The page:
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Hodgepodge can create beautiful holiday wreath

By Cindy Simpson

Odds and ends scattered across a tabletop don’t look like they’d turn into much, but Jesse Rittenhouse recently proved he can take the most mismatched items and create something special.

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The owner of Adkisson’s Flowers and Gifts in Harriman was the Harriman Garden Club’s November guest speaker.

To demonstrate his point, he used Christmas items brought in by club members to decorate a wreath.

A red ribbon, angel tree topper, tiny wooden decorations, ball-shaped ornaments and many other items found their way into the wreath.

“If you have five or six types of different ribbons, that doesn’t matter, because what you can do is combine ribbons or use ribbons all over your wreath,” Rittenhouse explained. “And you can also do different styles of wreathes.”

He added, “You know the old saying: When you do something Victorian, when you think you just about have enough in it, add some more.

“The same thing applies to Christmas wreathes.”

One item Rittenhouse used was a silver orb he called a chirping ball. It sounded like a metallic bird when it was plugged in.

“It is amazing this still works,” Rittenhouse said.

When he asked how many people renew their wreaths every year, Rittenhouse fondly remembered redoing the wreath of the late Nannie Scandlyn, wife of Ben Edd Scandlyn of the lumber company by the same name.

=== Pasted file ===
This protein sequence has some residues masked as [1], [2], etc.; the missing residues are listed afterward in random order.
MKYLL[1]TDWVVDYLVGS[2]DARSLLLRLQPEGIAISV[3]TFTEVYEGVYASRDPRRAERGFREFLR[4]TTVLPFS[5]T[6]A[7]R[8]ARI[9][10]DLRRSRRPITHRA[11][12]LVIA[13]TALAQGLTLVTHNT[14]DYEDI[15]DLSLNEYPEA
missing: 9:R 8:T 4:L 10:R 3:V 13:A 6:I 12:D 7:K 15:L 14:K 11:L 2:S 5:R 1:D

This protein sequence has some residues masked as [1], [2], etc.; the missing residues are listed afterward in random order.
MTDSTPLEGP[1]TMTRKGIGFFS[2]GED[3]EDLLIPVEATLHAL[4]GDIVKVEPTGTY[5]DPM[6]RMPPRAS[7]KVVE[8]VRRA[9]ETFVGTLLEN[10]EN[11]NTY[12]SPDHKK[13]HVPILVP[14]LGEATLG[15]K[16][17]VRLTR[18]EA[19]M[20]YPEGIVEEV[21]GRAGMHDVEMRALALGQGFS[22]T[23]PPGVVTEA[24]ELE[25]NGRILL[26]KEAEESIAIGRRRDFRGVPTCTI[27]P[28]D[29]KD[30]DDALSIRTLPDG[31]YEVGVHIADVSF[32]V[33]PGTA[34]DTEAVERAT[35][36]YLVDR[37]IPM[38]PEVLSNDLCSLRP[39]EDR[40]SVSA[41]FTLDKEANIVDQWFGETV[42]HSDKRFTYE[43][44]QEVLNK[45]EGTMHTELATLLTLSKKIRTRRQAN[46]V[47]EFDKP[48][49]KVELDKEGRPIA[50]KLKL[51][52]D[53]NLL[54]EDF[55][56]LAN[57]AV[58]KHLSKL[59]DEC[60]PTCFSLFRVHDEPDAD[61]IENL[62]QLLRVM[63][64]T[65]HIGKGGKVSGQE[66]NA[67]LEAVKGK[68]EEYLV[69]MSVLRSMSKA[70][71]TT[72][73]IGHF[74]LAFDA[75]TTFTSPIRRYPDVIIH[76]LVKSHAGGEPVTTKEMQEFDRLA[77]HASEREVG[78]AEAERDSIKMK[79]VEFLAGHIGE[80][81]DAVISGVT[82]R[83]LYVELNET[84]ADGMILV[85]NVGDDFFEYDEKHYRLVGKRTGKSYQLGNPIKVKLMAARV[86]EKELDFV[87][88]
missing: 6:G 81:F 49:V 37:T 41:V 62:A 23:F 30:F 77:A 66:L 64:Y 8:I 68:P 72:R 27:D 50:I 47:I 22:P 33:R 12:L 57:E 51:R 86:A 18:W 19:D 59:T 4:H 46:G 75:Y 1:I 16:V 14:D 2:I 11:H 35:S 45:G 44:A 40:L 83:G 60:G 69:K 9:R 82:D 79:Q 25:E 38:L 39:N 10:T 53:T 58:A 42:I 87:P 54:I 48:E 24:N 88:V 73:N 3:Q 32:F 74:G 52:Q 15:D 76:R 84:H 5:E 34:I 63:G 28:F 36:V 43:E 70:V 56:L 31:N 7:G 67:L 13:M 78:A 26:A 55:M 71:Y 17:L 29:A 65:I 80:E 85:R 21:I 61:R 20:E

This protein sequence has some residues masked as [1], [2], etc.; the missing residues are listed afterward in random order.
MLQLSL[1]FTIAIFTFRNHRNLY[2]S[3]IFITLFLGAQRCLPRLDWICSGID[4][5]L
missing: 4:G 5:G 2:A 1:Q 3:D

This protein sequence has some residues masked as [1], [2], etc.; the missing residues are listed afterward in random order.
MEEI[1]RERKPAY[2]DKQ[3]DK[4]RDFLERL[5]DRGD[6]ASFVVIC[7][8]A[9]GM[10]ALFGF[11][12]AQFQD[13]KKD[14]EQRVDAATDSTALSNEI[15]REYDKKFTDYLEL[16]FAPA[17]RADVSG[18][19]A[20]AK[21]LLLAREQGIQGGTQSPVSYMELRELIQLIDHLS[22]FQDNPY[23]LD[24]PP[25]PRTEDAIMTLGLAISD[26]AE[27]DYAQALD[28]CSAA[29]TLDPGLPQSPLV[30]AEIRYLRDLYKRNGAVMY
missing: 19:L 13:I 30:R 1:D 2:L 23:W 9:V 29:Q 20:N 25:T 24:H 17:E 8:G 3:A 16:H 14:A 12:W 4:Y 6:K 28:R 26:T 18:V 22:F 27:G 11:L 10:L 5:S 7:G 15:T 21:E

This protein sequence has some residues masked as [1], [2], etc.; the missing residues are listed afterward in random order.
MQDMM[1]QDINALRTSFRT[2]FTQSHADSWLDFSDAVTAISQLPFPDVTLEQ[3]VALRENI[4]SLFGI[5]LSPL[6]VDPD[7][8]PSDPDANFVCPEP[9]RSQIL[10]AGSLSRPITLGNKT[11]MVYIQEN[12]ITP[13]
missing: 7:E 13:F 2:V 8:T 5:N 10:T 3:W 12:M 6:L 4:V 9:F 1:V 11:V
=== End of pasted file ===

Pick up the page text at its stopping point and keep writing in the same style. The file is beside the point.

“I looked forward to her coming in every year at this time,” Rittenhouse said. “My father-in-law had made this fall arrangement on this straw wreath probably in the early ’70s, and she still had it.

“They lived out on the lake, out on the Little Emory River,” he continued. “She had it sitting outside her door. You can imagine the night air every night off the lake. By the end of the next year, it was covered with mildew. It was totally ratty — bad. I didn’t even like to touch it.”

Rittenhouse loves keeping old things, like the vintage items Garden Club members brought in.

“The older I get, the more antiques appeal to you. The older you get the more you identify to them,” he said. “It is a lovely art to be able to save something.

“We’ve had younger people looking for (antiques), and I just praise them, because what you are doing is saving history.”